DALPE’S REVOLUTIONARY NEW BOOK, DREAM DUET, FINDS THAT IT WAS NEANDERTHAL THAT DEVELOPED LANGUAGE, NOT CRO-MAGNON.
In his book, Dream Duet, Dalpe directs our attention to the social misunderstanding of what language is, where it came from, and how it developed. He reveals that the word prehistoric is misleading, and demonstrates that it was the culture of the Neanderthal’s that had a rich language with an extensive history; a language that he writes “we know longer recognize because of the technological evolution of our language and thus its trained mind, that is, the Third-Language and the systematic mind”. Dream Duet firmly establishes that it was not Cro-Magnon but the Neanderthal who created the first social dialogue of the ages, in the Second-Language, the Social-Language, what we call art. That’s right, Dalpe holds that art is a technology. He calls it our “core-tech”. He presents evidence that it was this core-tech that gave the Neanderthals the ability to record climatic historical events, develop mathematics, calendar systems, both stellar and galactic, and held a philosophical awareness of their situation and setting –all of which are indications of an advanced human culture.
To hold such a generational awareness, as a way of apprehending a glimpse into the vastness of the ages about the nature of anything, is to understand Neanderthal were the bridge builders, the giants that bestrode the ages, because it was during the Mousterian Industry on the European continent when the human mind first showed an amazing social clarity of vision. It was Neanderthal that first expressed the paradoxical and cyclical nature of being in time, not with the PreSocratics like, Heraclitus or Zeno … that’s about thirty six millenniums prior. Let me state that again, 36 thousand years from 36,500 BC to 500 BC!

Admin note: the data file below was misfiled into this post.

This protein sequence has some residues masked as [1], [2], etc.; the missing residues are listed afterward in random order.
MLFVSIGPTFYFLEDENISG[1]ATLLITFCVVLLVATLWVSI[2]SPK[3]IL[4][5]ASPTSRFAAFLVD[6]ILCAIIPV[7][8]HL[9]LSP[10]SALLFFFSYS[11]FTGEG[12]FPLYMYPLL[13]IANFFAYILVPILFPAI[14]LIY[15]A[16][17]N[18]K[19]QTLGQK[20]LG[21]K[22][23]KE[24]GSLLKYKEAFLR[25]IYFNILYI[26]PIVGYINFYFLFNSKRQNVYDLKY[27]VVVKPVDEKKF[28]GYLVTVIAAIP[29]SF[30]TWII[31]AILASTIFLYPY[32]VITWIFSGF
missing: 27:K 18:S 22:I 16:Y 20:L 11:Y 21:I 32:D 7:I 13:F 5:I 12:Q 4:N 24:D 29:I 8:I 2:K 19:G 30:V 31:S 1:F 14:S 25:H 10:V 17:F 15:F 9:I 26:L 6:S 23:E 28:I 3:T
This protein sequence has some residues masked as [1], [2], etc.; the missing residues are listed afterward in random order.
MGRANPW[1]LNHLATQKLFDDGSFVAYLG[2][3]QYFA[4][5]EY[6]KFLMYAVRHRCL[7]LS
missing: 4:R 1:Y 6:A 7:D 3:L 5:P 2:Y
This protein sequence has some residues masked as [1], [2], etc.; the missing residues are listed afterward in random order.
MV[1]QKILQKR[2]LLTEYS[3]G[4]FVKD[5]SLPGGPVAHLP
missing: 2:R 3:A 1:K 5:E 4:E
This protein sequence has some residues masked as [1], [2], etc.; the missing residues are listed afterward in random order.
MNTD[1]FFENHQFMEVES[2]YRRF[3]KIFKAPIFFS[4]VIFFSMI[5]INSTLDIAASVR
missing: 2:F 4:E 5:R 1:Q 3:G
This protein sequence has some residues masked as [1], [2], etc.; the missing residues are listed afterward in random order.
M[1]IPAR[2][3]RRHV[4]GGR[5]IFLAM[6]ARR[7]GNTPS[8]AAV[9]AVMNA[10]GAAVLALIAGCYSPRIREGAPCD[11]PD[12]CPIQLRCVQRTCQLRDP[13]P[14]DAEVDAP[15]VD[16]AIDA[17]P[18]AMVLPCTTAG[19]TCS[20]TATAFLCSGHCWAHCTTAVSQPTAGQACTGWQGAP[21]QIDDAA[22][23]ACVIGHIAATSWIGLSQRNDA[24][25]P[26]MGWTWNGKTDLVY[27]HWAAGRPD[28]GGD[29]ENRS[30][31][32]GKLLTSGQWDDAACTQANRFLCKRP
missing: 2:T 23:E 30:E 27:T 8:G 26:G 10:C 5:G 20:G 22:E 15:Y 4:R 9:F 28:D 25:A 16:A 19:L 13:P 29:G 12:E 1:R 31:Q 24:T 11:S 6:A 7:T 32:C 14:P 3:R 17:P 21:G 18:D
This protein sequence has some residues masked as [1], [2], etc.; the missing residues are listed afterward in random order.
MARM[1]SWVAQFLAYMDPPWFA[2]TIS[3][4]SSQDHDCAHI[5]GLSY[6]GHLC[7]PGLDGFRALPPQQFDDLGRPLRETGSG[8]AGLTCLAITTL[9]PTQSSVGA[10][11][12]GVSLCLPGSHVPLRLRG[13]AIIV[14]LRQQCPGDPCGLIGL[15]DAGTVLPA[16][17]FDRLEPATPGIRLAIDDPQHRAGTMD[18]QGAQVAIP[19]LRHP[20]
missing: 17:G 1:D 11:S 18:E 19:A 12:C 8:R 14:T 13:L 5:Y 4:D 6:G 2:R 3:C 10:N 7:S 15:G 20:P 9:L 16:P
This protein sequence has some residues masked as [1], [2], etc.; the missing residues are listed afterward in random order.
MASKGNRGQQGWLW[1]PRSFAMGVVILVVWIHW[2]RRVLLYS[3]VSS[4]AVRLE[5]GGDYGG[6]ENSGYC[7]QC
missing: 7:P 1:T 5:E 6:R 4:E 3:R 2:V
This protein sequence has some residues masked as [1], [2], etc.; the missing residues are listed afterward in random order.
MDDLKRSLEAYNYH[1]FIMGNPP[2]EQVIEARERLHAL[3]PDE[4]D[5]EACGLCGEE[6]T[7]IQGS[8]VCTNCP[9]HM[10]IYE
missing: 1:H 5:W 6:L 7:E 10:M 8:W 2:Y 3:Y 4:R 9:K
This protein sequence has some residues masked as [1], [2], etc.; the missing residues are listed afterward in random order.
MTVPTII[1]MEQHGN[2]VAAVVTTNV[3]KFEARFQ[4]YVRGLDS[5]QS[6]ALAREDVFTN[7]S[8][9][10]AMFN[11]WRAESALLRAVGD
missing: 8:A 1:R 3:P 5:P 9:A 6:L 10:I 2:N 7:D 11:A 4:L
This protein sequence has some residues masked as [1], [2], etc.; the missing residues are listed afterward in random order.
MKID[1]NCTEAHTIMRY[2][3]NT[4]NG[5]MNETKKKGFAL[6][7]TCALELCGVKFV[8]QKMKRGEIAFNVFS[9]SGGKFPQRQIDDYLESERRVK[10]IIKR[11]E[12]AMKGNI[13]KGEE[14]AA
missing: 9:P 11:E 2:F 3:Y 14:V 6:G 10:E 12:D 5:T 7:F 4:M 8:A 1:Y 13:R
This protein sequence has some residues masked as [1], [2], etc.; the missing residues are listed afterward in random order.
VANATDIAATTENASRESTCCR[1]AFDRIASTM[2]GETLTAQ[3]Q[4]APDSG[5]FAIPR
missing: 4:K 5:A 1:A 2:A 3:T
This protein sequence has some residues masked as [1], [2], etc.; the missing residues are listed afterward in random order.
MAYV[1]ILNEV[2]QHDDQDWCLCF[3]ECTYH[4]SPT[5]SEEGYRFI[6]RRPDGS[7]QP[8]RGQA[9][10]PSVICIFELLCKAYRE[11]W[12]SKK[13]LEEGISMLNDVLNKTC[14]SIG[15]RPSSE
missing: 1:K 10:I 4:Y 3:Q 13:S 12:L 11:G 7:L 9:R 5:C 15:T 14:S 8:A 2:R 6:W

Dream Duet is a road-map to our natural language; a language that is as inherent in our nature as playing is to a child. However, Dalpe states, “Training our mind with the technological version of language renders us illiterate to our embodied language and thus our creative capacity.”
Dalpe traverses the evolution of the social mind from the dawn of self awareness and the creative expressions of the Stone-Age to mathematics, and he does so in terms of our somatic sub-language and syntax. That is, it's not complicated and easy to understand! Most importantly, Dalpe’s pragmatic approach shows us how to bridge our trained mind with our metaphorical sub-mind as the keystone between the social and individual mind. In short, Dalpe’s work is a guide to the forgotten root language of the amazing human mind, the First-Language, from which we are afforded “access to the wilderness”, that is, a way of thinking that is, “grounded, centered, and human centric”; not to mention way outside of the systematic box.
Dream Duet presents us with a caveat: “If you're squeamish ’bout get’in down’in dirty by dismissing every academic canon on the subject, leave immediately, ’cause we're gon'na dig 'till we hit pay-dirt!” In other words, we need to unlearn everything we were trained to believe about what language is, “right down to its sub-syntax”.